So, he continues, by asking these questions, you need to understand if our applications have many reusable elements that can be used across different application development, if the answer is yes, then the framework is necessary.
Besides, if you are developing a huge application running into a number of pages where locating elements and maintain the code base becomes difficult, a QA framework is the right approach.
How to integrate QA in development and operations?
Many organizations are already using the Agile process, which is a more than 15 years old concept now.
Hence, with Agile, it is very important to break silos and integrate QA into the development process. Ravi then tells me that the earlier the QA gets involved in the development process, the less there is the risk of getting a bug in later stages of development. Indeed, the later the bug is identified, the more costly it is to fix. It works similarly to integrate QA with the Ops, as QA already plays a major role in the release.
This is about giving more responsibilities to QA, which is good for the industry.
Moreover, Girish points out that QA is integrated by developing a framework that provides fast and early feedback to developers during the CI/CD process and triggers automated tests in production for operations.
Lewis also highlights that, in order to integrate QA in development and operations, it is vital to ask the question “why” & “how”, build the right thing and measure how you built the right thing. Thus, you need to use the data from operations to reflect the validity and reliability.
Nathan notes that, during the 3 story kickoffs, automated tests can be discussed at that point so before a developer even starts writing code, they have already agreed what test automation will be covered and at what layer; and the testers can be paired with the developers to write them.
Hence, he says, this implies a number of things: it encourages collaboration between testers and developers, as well as gives insight into how testers test to ultimately impact the quality of the application. Finally, it encourages shared ownership of quality across the team.
Aman also adds that continuous Integration and continuous delivery are the fundamentals of DevOps and QA teams must work closely with the development and operations teams to integrate the software testing process into the CI/CD pipeline as opposed to being an isolated process.
This can be achieved through the likes of developers contributing to the creation of test cases and Ops engineers reporting user experience problems with live apps. She emphasizes that closer collaboration with other teams will provide a clearer perspective of the overall QA process and increase the turnaround of bug-finding and bug-fixing.
‘The fundamentals, as part of the QAOps process, therefore become Continuous Integration, Continuous Testing, and Continuous Delivery.’
The benefits of QAOps
QAOps comes with many benefits for the testing teams but also the business in itself.
Nathan emphasizes the fact that QAs won’t be working in a silo and thus, can get involved earlier on in the SDLC to help drive quality activities. This then encourages pairing between testers and developers. It helps with a shift toward an approach where testers get involved earlier if they aren’t already and should encourage developers to write more/better-automated tests that will be run as part of the CI/CD process.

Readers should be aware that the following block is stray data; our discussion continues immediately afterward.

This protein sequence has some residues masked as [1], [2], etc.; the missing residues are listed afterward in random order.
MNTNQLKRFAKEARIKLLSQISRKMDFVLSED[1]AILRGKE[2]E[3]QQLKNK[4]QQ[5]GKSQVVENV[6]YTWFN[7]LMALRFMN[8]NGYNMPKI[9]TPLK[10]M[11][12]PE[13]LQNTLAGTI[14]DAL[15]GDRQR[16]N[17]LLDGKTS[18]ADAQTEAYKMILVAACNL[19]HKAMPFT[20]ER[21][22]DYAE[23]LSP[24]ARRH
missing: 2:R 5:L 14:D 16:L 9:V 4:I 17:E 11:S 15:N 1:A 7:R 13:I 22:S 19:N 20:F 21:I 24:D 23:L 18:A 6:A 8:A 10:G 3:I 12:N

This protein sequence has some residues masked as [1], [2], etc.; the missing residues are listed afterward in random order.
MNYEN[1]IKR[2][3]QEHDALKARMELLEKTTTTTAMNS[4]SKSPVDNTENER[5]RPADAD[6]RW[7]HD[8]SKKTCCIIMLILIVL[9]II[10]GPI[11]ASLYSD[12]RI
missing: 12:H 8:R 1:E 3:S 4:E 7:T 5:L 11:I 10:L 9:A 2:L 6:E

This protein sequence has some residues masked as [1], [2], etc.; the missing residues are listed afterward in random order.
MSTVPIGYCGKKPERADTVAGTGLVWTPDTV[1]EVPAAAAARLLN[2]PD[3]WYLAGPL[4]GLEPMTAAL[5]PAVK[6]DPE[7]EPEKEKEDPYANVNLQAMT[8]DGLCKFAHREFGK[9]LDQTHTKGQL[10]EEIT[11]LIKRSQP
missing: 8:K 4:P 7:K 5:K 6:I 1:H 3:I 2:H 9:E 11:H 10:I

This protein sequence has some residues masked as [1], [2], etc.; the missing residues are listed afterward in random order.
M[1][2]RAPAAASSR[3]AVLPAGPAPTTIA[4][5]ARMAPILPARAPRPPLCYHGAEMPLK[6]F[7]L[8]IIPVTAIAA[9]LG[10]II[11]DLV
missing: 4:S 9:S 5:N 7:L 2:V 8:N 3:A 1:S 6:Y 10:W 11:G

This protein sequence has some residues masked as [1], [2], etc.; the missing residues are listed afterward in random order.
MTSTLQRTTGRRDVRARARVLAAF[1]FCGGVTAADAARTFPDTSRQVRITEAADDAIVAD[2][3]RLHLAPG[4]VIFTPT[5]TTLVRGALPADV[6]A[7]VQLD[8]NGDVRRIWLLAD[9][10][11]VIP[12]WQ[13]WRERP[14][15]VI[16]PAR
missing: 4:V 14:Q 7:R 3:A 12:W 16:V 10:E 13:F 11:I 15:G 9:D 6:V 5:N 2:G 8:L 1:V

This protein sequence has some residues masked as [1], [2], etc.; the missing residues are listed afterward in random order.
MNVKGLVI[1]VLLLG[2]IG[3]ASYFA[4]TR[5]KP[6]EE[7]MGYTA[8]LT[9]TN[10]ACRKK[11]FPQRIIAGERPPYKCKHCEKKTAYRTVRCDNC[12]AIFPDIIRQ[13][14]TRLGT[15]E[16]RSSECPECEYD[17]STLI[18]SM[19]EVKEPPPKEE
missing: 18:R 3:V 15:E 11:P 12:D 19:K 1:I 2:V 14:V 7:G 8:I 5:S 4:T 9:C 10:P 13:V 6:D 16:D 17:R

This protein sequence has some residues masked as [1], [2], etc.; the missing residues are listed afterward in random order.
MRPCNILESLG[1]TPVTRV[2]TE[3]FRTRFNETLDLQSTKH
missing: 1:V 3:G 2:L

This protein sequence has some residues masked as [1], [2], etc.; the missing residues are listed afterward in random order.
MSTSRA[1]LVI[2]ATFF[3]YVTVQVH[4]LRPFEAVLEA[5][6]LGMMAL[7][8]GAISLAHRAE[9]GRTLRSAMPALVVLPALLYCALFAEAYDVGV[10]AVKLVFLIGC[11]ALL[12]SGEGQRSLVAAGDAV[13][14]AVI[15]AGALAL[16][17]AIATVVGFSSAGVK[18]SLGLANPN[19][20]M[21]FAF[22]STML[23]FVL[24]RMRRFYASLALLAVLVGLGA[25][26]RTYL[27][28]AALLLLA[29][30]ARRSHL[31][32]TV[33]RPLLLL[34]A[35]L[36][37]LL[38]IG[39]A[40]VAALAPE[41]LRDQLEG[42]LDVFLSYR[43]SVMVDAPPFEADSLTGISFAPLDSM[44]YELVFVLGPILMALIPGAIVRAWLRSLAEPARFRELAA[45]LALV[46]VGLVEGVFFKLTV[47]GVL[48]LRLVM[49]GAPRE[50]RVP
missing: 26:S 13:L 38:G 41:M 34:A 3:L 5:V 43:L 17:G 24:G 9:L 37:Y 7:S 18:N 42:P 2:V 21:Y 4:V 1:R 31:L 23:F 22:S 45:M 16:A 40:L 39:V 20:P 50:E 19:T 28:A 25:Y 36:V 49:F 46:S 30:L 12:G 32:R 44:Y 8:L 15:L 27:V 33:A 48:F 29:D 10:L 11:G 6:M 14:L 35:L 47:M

Besides, he adds, for organizations that don’t have a dedicated testing resource, it’s a great opportunity to get conversations about the quality going and to start introducing (more) automated tests.
For Lewis, the main benefits of QAOps are having testability combined with observability. Indeed, mirroring your metrics from production to your test environments, means you can target your testing with more real-life scenarios.
Ravi points out two vital advantages of QAOps: Increased Quality and Productivity.
Indeed, to him, the main reason behind integrating QA with the development process is Quality. If you can integrate QA activities with the CI/CD pipeline by using automation, the product is likely to have high quality.
Moreover, removing silos is so important as it reduces the feedback cycle and you can get instant feedback, which is very important to boost productivity. Hence, by integrating everything, you can achieve frequent releases and a quality product. Besides, Ravi adds, continuous interaction with other team members helps the QA team in understanding the requirements more clearly and performing the testing activities in a better way.
Aman highlights that besides the obvious increase in quality of software, QAOps also improves the software delivery process making it faster and more stable without compromising the quality of the product.
Indeed, she continues, the increased collaboration leads to bug fixing at earlier stages rather than later, which is what often causes time delays and increased costs in more traditional approaches, as well as preventing any lag between releasing and testing new applications. And, of course, a better quality product means happier customers!
According to Girish, here are the principal benefits of QAOps:
- Defect prevention
- Fast feedback to developer,
- Fail fast & learn from failures,
- Proactive monitoring,
- Alerts and ability to run tests on demand anytime anywhere in any environment with consistency
The challenges of QAOps
With every update, there will always be some drawbacks.
Indeed, Ravi points out that one challenge may be the QA team losing focus on QA activities or having too high a learning curve that can slow them down. There might also be the fact that some senior testers may feel isolated because they may find it difficult to learn new technologies.